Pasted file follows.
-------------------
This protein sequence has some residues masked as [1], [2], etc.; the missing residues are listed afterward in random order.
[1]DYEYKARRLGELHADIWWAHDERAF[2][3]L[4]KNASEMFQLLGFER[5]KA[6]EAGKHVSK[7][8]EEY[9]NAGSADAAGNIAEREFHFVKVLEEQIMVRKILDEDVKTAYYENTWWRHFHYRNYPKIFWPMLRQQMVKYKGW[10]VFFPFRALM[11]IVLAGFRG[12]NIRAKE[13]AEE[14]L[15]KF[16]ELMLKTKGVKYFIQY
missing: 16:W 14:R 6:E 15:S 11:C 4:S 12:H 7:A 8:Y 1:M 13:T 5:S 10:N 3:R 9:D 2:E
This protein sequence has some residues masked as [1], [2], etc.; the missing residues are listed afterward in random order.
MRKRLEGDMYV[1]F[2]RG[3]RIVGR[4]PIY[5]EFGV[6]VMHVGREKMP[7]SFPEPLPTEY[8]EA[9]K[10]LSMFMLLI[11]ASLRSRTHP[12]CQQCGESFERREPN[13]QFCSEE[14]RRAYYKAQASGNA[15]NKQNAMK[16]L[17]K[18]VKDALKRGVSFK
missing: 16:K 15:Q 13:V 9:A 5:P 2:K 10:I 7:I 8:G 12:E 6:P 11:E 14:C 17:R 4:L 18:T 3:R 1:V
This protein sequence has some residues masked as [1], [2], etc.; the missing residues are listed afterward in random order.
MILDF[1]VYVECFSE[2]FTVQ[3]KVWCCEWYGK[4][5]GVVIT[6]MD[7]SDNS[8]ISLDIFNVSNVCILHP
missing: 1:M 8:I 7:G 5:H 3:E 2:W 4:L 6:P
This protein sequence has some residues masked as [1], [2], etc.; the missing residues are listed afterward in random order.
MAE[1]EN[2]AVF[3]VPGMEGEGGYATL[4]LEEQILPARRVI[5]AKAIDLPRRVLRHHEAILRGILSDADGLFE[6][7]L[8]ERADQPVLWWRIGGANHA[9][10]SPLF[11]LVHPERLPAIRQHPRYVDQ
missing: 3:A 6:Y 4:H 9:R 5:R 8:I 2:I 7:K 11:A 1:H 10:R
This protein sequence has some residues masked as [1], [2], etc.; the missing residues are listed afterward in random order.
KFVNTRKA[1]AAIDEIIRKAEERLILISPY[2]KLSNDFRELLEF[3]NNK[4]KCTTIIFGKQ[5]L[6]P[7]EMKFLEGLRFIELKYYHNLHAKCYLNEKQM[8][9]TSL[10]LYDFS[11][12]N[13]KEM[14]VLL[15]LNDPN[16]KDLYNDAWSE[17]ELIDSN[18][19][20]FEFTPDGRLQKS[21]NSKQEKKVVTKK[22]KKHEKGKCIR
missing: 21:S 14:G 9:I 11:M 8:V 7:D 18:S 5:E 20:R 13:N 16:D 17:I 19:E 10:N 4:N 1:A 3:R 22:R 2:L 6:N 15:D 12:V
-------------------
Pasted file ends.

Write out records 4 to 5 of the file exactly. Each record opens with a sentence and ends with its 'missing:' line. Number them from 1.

This protein sequence has some residues masked as [1], [2], etc.; the missing residues are listed afterward in random order.
MAE[1]EN[2]AVF[3]VPGMEGEGGYATL[4]LEEQILPARRVI[5]AKAIDLPRRVLRHHEAILRGILSDADGLFE[6][7]L[8]ERADQPVLWWRIGGANHA[9][10]SPLF[11]LVHPERLPAIRQHPRYVDQ
missing: 3:A 6:Y 4:H 9:R 5:R 8:I 2:I 7:K 11:A 1:H 10:R
This protein sequence has some residues masked as [1], [2], etc.; the missing residues are listed afterward in random order.
KFVNTRKA[1]AAIDEIIRKAEERLILISPY[2]KLSNDFRELLEF[3]NNK[4]KCTTIIFGKQ[5]L[6]P[7]EMKFLEGLRFIELKYYHNLHAKCYLNEKQM[8][9]TSL[10]LYDFS[11][12]N[13]KEM[14]VLL[15]LNDPN[16]KDLYNDAWSE[17]ELIDSN[18][19][20]FEFTPDGRLQKS[21]NSKQEKKVVTKK[22]KKHEKGKCIR
missing: 21:S 14:G 9:I 11:M 8:V 7:D 18:S 5:E 20:R 13:N 16:D 17:I 19:E 10:N 4:N 1:A 3:R 22:R 2:L 6:N 15:D 12:V